Vivid and graceful reflections on water and wind, shifting sands, and the inevitability of change.

THE OUTER BEACH

A THOUSAND-MILE WALK ON CAPE COD'S ATLANTIC SHORE

Lyrical reflections, natural history, and nuggets of wisdom inspired by walks at the shore.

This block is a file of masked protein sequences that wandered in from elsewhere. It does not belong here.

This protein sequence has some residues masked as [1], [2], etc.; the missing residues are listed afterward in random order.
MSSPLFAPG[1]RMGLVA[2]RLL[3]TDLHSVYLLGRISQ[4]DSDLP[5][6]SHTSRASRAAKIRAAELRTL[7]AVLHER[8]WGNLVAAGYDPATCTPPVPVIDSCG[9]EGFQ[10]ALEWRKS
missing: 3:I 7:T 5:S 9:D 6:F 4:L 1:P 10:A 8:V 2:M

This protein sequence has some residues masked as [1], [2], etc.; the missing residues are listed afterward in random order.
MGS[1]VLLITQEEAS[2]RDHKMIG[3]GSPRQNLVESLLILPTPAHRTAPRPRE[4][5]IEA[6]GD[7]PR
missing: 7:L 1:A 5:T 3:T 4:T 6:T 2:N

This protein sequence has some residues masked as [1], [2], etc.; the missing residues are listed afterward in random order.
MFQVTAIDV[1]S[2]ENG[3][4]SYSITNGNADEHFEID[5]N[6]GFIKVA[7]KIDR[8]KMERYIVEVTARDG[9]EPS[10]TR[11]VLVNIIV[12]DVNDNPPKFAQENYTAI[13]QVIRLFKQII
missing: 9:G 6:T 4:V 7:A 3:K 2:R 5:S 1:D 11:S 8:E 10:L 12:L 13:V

In 40 years of walking along Cape Cod’s Outer Beach, Finch (Cape Cod Notebook 2, 2016, etc.) estimates that he has covered 1,000 miles, rambles that have informed nine previous books. In his latest collection, he chronicles his beach walking from south to north along the Cape’s 40-mile stretch of glacial bluffs, barrier beach, and islands. The author chose John Keats’ remark, “Description is always bad,” as an epigraph for the book, but that comment surely does not apply to the precision and sheer loveliness of Finch’s prose. One night, walking through fog, he could barely see the surf but suddenly smelled the ocean, “rich, salt spiced, redolent of fecundity and decay.” Under moonlight, the waves “came in silhouette, low black forms, like great fish swirling in on the moon-crusted surface of the sea.” Like the surfers he enjoys watching, Finch has learned to read waves, “each with its own distinct shape, height, alignment, speed, curl.” Each wave “speaks its own watery sentence, which the surfer has to parse.” The author reflects often on change and time. “The more mobile we become,” he suggests, “the more immobile we demand nature to be.” But the shore is in constant, repetitive flux: “The Cape’s outer shores are a solid metaphor for the river of time, into which we can step only once.” Finch once brought a distraught friend to the shore, hoping to help him discover “the need to adapt continually to change, always to be watching for undertows and rogue waves, to dance nimbly along its edges.” His friend returned to the solidity of hills; Finch found “solace and reassurance from the beach.” Even without the possible rise in sea level because of climate change, scientists estimate that the Cape will be eroded in 6,000 years. Nature, Finch knows, is more powerful than human intervention, and it is this power than enthralls him.